Viola pinetorum, Greene

Viola pinetorum Greene

Kim’s notes, unedited. Illustrations: 3 photographs of Viola pinetorum and 1 drawing.

Pittonia 2: 14. 1889.

TM (Thomas Marcussen) : Sect. Chamaemelanium subsect. Nuttallianae [New classification, 2010].

n=6, 2n =12

Edward Lee Greene, 1843-1915

‘Pinetorum’ means ‘of pines’.


Viola pinetorum.Mt Pinos, CA (July 1999)

SFO wildflower CD: Pine violet on Mines Road and in Mt. St. Helena area, SFO environs.

Range: California and Oregon to Northern New Mexico

See Abrams L. R. & R.S. Ferris. An Illustrated Flora of the Pacific States: Geraniaceae to Scropulariaceae, Vol. 3. 1951. Stanford University Press.


Viola pinetorum (MCL)


Harvey (Ballard) says that VV. aurea, pinetorum, quercetorum are all allopolyploids, therefore are all valid species. Allopolyploid= having two or more complete sets of chromosomes derived from different species.


From Jepson on-line:

  1. pinetorum Greene

Plant 4–22 cm, rosette-forming or not, glabrous to hairy

Stem prostrate to erect from woody taproot

Leaves simple, linear to ovate, generally ± toothed or wavy-margined; blade base tapered, tip acute; basal 4–20 cm, thin or not; cauline 30–150 mm, generally 4 X width

Inflorescence: peduncle 20–90 mm

Flower: lowest petal (including spur) 5–11 mm, lemon-yellow, lower 3 petals veined purple-brown, lateral 2 bearded, upper 2 ± purple-brown outside

Fruit 4–7 mm, puberulent

Chromosomes: n=6

Ecology: Dry places under shrubs or conifers to barren alpine rock

Elevation: 1400–3400 m.

Bioregional distribution: Cascade Range, Sierra Nevada, Western Transverse Ranges, San Bernardino Mountains, San Jacinto Mountains.Variable; needs study


subsp. grisea (Jeps.) R.J. Little

Viola pinetorum. Mt Pinos, Kern Co, CA (June 1999)

Plant 4–10 cm, canescent

Leaves 3–10 mm wide; basal 40–95 mm; cauline 30–80 mm

Inflorescence: peduncle < 70 mm. Dry mtn peaks and slopes

Ecology: Uncommon

Elevation: 1500–3400 m.

Bioregional distribution: s High Sierra Nevada [eastern half, Devils Postpile National Monument, Kings Canyon National Park, Sequoia National Park].

Synonyms: V. purpurea subsp. xerophyta M.S. Baker & J.C. Clausen in part

Viola pinetorum. Mt Pinos, CAJune 1995)


subsp. pinetorum

Plant 6–22 cm, glabrous to hairy

Leaves 4–25 mm wide; basal 50–200 mm; cauline 30–150 mm

Inflorescence: peduncle 30–90 mm

Ecology: Generally dry soil, often under pines

Elevation: 1400–3100 m.

Bioregional distribution: Cascade Range, Sierra Nevada, Western Transverse Ranges, San Bernardino Mountains, San Jacinto Mountains

Synonyms: V. purpurea subsp. mesophyta M.S. Baker & J.C. Clausen and subsp. xerophyta M.S. Baker & J. Clausen in part

V. pinetorum was found and photographed at approx. 8700-8,750 ft. Ask Phil Rundel what the pines were on top of Mt. Pinos. One was Limber, Pinus flexilis, but there were two others. Western Transverse Ranges, Kern Co., CA. Lemon yellow flowers with purple-brown lines on lower and typical brown-backed upper petals are small, less than half an inch, but proportional to the size of the plant. Gritty, granite soil with needle duff for organic matter, Jeffrey pine woodland.


From the 2000 catalogue of Ron Ratko: pines on Mt. Pinos mentioned in conjunction with Calochortus were, with C. venustus, the Jeffrey pine, Pinus jeffreyi, at 7,100’ and with C. invensutus at 8,800 ft. Pinus flexilis, Limber Pine. I saw both these calochortus further down the mountain than V. pinetorum.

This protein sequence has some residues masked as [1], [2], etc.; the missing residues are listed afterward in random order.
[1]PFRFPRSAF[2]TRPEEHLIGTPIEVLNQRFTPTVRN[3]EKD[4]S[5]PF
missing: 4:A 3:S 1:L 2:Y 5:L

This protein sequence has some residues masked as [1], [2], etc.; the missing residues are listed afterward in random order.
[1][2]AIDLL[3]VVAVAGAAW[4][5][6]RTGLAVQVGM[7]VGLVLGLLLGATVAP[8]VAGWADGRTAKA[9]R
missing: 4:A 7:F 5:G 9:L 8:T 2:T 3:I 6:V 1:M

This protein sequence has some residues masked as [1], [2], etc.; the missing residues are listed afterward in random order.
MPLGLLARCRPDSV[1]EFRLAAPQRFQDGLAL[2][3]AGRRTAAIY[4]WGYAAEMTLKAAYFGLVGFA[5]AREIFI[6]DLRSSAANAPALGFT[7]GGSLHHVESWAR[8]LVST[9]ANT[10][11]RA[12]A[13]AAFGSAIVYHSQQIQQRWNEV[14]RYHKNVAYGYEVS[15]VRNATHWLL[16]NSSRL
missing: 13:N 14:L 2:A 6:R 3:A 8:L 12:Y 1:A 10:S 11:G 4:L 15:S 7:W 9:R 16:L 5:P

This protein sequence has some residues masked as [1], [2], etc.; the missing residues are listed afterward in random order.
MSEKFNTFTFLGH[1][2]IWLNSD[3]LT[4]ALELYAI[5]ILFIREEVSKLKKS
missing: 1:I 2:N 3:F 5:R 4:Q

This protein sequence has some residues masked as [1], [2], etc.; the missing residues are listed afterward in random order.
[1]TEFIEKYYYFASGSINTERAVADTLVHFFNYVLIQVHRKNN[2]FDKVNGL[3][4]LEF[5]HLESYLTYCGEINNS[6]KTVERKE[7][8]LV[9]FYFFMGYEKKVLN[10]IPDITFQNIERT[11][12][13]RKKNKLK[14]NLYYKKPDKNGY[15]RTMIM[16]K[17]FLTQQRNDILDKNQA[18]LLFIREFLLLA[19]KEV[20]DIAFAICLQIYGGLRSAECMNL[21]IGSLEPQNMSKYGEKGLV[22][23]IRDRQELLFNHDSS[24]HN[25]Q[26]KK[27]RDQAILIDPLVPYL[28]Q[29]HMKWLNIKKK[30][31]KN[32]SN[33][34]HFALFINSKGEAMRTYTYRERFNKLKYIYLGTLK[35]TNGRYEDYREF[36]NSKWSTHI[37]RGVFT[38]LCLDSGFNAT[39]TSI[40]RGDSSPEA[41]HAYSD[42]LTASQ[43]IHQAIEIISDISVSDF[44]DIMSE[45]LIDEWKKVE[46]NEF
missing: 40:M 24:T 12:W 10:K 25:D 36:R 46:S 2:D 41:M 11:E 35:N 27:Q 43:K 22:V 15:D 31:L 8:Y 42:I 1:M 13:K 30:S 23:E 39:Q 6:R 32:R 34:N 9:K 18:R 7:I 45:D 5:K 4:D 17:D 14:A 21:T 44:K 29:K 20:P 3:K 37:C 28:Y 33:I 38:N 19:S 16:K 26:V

Seeds from Ron Ratko, dull grey-brown speckled with black, 2.7 x 1.7mm.


From catalogue of Jim Archibald: Plumas Co. CA., Dixie Canyon, 1370 m. In a complex group of tap-rooted Californian endemics occurring sporadically from here south to the San Jacinto Mountains near Mexico. A plant of rather dry habitats, usually under pines, with tufts of narrow, more or less linear, wavy-edged leaves and lemon-yellow flowers with purple-brown veining and on the backs of the petals.


Smithsonian herbarium has isotype:

Viola pinetorum Greene, E.L., Pittonia 2:14. 1889 – Isotype (Violaceae)

COLLECTION: Greene, E.L. s.n., 25 Jun 1889. USA. California. Kern. Tehachapi.

VERIFICATION: Specimen compared to the original publication.

US SHEET NO.: 00007422 BAR CODE: 00114596

The photograph of the type specimen looks more like the plants I photographed out of flower further down Mt. Pinos, so this may not be a hybrid with aurea as I thought.

CalFlora: Jun 23, 2003, location  about 9250 feet elevation, Bald Mountain Botanical Area, Sequoia National Forest (Tulare County, California)


Viola pinetorum Greene subsp. grisea ( Jeps. ) R.J.Little

Phytologia 72: 77. 1992 (nomenclatural synonym: Viola purpurea Kellogg var. grisea Jeps. Fl. Calif. 2: 521. 1936).   Original [old] basionym: Viola purpurea Steven var. grisea (Jepson) [IPNI].

Willis Linn Jepson 1867-1946


Jul 1999, Viola pinetorum ssp. grisea, location  Kern Plateau (Kern County, California), see copy of photo in this file, OR is this just V. pinetorum?? Or is the one I photographed ssp. grisea? Yes, maybe when I look at the location map for the counties of California most of the occurrences are further east especially towards the border with Nevada around Lake Tahoe. See for this info. Maps will not print out.


Viola pinetorum ssp. pinetorum only in the Alpine El Dorado, Fresno, Kern, Mariposa Nevada, Placer, Sierra, Tulare and Ventura counties, NOT in Inyo or San Bernardino counties.


Viola pinetorum ssp. grisea only in Fresno, Inyo, Kern, San Bernardino and Tulare counties.


Therefore, look for the latter, Viola pinetorum ssp. grisea in Inyo or San Bernardino counties, both on the eastern border of California.